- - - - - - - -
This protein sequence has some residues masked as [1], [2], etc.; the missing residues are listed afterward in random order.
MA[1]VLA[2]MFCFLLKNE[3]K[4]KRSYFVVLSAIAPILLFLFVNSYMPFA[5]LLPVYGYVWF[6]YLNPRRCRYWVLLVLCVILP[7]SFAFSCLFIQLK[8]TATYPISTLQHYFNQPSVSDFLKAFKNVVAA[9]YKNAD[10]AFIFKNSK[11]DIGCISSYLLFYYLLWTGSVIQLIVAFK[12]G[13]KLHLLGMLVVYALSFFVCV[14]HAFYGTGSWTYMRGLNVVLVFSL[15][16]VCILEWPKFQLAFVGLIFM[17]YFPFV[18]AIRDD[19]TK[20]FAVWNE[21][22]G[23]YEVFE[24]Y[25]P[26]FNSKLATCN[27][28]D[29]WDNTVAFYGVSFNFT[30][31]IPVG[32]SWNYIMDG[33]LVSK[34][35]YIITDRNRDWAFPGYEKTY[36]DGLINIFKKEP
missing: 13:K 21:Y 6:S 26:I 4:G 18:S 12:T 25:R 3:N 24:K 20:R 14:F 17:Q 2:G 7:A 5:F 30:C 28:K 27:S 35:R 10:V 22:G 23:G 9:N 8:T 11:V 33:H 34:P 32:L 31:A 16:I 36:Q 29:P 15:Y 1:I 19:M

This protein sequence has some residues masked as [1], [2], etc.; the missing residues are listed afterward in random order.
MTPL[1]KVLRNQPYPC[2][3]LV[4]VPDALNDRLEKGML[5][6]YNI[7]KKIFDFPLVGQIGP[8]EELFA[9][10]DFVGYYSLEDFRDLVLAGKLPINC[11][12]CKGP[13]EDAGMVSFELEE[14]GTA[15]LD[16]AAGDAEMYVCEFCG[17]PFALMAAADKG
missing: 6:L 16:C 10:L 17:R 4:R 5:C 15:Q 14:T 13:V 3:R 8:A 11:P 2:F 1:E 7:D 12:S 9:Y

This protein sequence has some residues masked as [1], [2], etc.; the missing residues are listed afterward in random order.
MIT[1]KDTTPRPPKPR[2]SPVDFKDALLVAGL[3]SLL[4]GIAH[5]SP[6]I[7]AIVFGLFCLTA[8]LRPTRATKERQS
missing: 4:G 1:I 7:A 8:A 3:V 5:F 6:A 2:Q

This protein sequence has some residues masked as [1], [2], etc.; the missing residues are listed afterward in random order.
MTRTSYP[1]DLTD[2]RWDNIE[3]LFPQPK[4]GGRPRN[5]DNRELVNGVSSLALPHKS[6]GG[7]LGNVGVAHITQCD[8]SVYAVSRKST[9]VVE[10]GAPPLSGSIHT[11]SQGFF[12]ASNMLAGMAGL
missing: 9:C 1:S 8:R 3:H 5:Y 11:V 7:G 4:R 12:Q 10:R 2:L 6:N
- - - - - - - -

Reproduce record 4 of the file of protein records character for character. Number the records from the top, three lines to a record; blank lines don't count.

This protein sequence has some residues masked as [1], [2], etc.; the missing residues are listed afterward in random order.
MTRTSYP[1]DLTD[2]RWDNIE[3]LFPQPK[4]GGRPRN[5]DNRELVNGVSSLALPHKS[6]GG[7]LGNVGVAHITQCD[8]SVYAVSRKST[9]VVE[10]GAPPLSGSIHT[11]SQGFF[12]ASNMLAGMAGL
missing: 9:C 1:S 8:R 3:H 5:Y 11:V 7:G 4:R 12:Q 10:R 2:L 6:N